Named one of the Best Books of 2013 (Fiction in Translation) by The Independent
"Sayed Kashua is a brilliant, funny, humane writer who effortlessly overturns any and all preconceptions about the Middle East. God, I love him." Gary Shteyngart, author of Super Sad True Love Story
Sayed Kashua, the author of two acclaimed novels and creator of the groundbreaking Israeli sitcom, Arab Labor,
has been widely praised for his literary eye and deadpan wit. An Arab who writes in Hebrew, Kashua defies classification and lives the very contradictions he captures in his workstraddling two cultures and navigating tricky fault lines with no comfort zone in sight. He has been featured in The New York Times
, and his new novel, Second Person Singular,
is internationally considered to be his most accomplished and entertaining work yet.
Winner of the prestigious Bernstein Award, Kashua’s third novel centers on an ambitious lawyer who is one of the best Arab criminal attorneys in Jerusalem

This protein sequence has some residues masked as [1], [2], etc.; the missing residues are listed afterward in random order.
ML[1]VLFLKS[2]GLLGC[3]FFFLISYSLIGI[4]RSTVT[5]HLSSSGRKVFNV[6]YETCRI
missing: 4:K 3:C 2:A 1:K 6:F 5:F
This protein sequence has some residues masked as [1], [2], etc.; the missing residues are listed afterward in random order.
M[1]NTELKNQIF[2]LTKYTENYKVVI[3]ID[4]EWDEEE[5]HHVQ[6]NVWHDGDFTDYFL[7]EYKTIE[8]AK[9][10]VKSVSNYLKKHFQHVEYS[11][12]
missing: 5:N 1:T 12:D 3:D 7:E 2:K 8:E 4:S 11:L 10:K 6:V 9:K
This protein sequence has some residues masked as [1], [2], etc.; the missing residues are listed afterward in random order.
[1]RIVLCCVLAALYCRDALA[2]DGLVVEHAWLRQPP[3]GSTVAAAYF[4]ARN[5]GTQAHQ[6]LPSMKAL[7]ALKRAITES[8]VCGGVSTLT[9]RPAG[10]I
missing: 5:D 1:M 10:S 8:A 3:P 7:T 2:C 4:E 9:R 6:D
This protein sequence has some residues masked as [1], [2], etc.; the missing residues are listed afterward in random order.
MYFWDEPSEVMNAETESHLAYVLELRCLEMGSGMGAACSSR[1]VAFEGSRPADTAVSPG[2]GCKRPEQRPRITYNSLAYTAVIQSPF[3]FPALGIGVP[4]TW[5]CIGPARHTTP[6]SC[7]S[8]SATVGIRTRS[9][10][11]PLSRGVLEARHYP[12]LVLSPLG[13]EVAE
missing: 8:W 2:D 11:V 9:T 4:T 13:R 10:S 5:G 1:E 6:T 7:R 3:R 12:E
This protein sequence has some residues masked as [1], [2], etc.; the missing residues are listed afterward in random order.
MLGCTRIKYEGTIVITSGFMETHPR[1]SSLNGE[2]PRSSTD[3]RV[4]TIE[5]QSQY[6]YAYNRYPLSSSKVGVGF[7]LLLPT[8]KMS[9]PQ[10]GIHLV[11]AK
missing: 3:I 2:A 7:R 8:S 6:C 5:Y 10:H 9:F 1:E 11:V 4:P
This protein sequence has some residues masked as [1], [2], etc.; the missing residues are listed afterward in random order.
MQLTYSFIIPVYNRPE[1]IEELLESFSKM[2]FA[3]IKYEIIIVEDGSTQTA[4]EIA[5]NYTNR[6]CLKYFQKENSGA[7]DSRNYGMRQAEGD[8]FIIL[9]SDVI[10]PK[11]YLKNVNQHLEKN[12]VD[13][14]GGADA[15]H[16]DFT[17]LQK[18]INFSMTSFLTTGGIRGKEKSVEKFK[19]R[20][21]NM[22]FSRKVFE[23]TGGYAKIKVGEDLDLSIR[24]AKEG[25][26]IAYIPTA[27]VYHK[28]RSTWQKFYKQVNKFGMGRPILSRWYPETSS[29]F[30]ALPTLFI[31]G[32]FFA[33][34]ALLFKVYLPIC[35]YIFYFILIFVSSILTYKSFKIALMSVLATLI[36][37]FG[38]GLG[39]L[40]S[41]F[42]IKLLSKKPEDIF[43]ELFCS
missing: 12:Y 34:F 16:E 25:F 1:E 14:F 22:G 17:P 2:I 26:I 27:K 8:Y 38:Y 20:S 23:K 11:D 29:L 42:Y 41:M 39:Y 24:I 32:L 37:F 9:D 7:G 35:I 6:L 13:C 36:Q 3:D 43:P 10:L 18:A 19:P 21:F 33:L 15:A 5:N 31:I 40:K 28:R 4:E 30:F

. He has a thriving practice in the Jewish part of the city, a large house, speaks perfect Hebrew, and is in love with his wife, Leila, and their two young children. One day at a used bookstore, he picks up a copy of Tolstoy’s The Kreutzer Sonata,
and inside finds a love letter, in Arabic, in his wife’s handwriting. Consumed with suspicion and jealousy, the lawyer hunts for the book’s previous ownera man, according to the inscription, named Yonatanpulling at the strings that hold all their lives together.
With enormous emotional power and a keen sense of the absurd, Kashua spins a tale of love and betrayal, honesty and artifice, and questions whether it is possible to truly reinvent ourselves, to shed our old skin. Second Person Singular
is a deliciously complex psychological mystery and a searing dissection of the individuals that comprise a divided society.